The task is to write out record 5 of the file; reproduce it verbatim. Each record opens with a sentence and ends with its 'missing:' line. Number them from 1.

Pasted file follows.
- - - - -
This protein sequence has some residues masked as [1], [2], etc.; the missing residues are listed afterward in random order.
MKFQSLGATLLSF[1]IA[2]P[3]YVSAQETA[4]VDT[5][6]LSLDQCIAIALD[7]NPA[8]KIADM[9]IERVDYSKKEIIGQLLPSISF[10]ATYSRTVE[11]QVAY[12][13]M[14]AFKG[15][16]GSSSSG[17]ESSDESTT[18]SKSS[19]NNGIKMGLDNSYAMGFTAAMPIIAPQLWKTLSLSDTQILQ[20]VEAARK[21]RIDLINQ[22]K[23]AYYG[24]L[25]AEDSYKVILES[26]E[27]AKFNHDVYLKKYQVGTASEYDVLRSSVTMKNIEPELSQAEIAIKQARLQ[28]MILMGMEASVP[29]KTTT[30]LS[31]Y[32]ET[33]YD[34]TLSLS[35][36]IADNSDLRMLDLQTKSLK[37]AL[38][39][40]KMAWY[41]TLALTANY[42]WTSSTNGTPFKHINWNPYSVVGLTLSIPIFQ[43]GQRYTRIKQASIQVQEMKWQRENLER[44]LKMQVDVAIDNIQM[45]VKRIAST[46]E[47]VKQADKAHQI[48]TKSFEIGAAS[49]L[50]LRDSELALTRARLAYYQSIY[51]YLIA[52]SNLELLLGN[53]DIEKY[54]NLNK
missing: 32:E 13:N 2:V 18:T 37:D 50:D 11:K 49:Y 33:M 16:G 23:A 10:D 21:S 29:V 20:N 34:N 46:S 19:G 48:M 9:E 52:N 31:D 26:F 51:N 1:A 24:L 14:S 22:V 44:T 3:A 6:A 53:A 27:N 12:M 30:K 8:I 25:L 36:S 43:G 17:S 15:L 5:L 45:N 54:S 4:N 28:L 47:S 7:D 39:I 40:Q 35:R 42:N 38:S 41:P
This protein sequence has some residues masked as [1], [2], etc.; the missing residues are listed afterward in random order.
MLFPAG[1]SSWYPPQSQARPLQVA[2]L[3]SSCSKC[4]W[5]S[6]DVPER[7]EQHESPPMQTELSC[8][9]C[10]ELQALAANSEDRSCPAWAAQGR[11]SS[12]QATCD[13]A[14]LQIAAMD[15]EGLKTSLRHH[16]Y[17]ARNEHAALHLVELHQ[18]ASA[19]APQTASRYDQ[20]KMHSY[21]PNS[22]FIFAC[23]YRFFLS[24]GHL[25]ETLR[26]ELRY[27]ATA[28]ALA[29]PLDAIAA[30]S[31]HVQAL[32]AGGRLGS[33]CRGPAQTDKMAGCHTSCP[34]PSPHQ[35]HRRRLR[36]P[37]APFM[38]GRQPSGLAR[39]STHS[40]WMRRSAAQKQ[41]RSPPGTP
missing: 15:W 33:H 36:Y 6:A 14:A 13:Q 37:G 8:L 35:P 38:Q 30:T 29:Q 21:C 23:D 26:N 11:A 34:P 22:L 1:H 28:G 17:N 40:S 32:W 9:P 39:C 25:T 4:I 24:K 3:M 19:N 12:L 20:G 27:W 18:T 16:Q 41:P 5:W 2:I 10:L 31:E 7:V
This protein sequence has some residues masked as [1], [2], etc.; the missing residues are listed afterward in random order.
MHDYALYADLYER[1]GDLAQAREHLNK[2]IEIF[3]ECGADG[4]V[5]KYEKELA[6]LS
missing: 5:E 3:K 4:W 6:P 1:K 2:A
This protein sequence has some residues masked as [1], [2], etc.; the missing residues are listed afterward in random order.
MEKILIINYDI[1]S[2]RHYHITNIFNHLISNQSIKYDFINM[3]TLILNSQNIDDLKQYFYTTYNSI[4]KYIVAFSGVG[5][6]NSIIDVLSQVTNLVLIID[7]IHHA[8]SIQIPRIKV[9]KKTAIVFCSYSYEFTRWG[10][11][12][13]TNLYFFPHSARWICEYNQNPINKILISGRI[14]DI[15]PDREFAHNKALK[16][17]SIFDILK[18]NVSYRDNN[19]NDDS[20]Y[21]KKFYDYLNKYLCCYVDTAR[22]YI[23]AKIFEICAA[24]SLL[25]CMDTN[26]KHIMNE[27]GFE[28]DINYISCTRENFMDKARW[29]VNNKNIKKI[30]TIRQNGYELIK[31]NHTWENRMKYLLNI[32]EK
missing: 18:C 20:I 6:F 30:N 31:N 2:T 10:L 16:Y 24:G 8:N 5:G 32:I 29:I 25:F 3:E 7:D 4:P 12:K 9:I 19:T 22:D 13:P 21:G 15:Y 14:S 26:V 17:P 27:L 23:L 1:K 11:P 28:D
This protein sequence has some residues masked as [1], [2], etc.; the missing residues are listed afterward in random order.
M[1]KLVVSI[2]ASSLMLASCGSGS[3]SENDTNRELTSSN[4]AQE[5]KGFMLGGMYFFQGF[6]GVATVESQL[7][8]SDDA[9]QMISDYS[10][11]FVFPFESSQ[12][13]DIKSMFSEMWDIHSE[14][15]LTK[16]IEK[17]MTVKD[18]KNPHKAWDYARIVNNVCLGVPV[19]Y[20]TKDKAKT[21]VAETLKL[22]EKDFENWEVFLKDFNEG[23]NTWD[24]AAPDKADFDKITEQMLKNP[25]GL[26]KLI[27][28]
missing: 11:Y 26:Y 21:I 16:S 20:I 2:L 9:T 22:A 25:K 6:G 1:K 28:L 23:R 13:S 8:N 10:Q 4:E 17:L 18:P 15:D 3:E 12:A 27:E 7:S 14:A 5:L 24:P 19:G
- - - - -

This protein sequence has some residues masked as [1], [2], etc.; the missing residues are listed afterward in random order.
M[1]KLVVSI[2]ASSLMLASCGSGS[3]SENDTNRELTSSN[4]AQE[5]KGFMLGGMYFFQGF[6]GVATVESQL[7][8]SDDA[9]QMISDYS[10][11]FVFPFESSQ[12][13]DIKSMFSEMWDIHSE[14][15]LTK[16]IEK[17]MTVKD[18]KNPHKAWDYARIVNNVCLGVPV[19]Y[20]TKDKAKT[21]VAETLKL[22]EKDFENWEVFLKDFNEG[23]NTWD[24]AAPDKADFDKITEQMLKNP[25]GL[26]KLI[27][28]
missing: 11:Y 26:Y 21:I 16:S 20:I 2:L 9:T 22:A 25:K 6:G 1:K 28:L 23:R 13:S 8:N 10:Q 4:E 17:L 18:P 15:D 3:E 12:A 27:E 7:S 14:A 5:L 24:P 19:G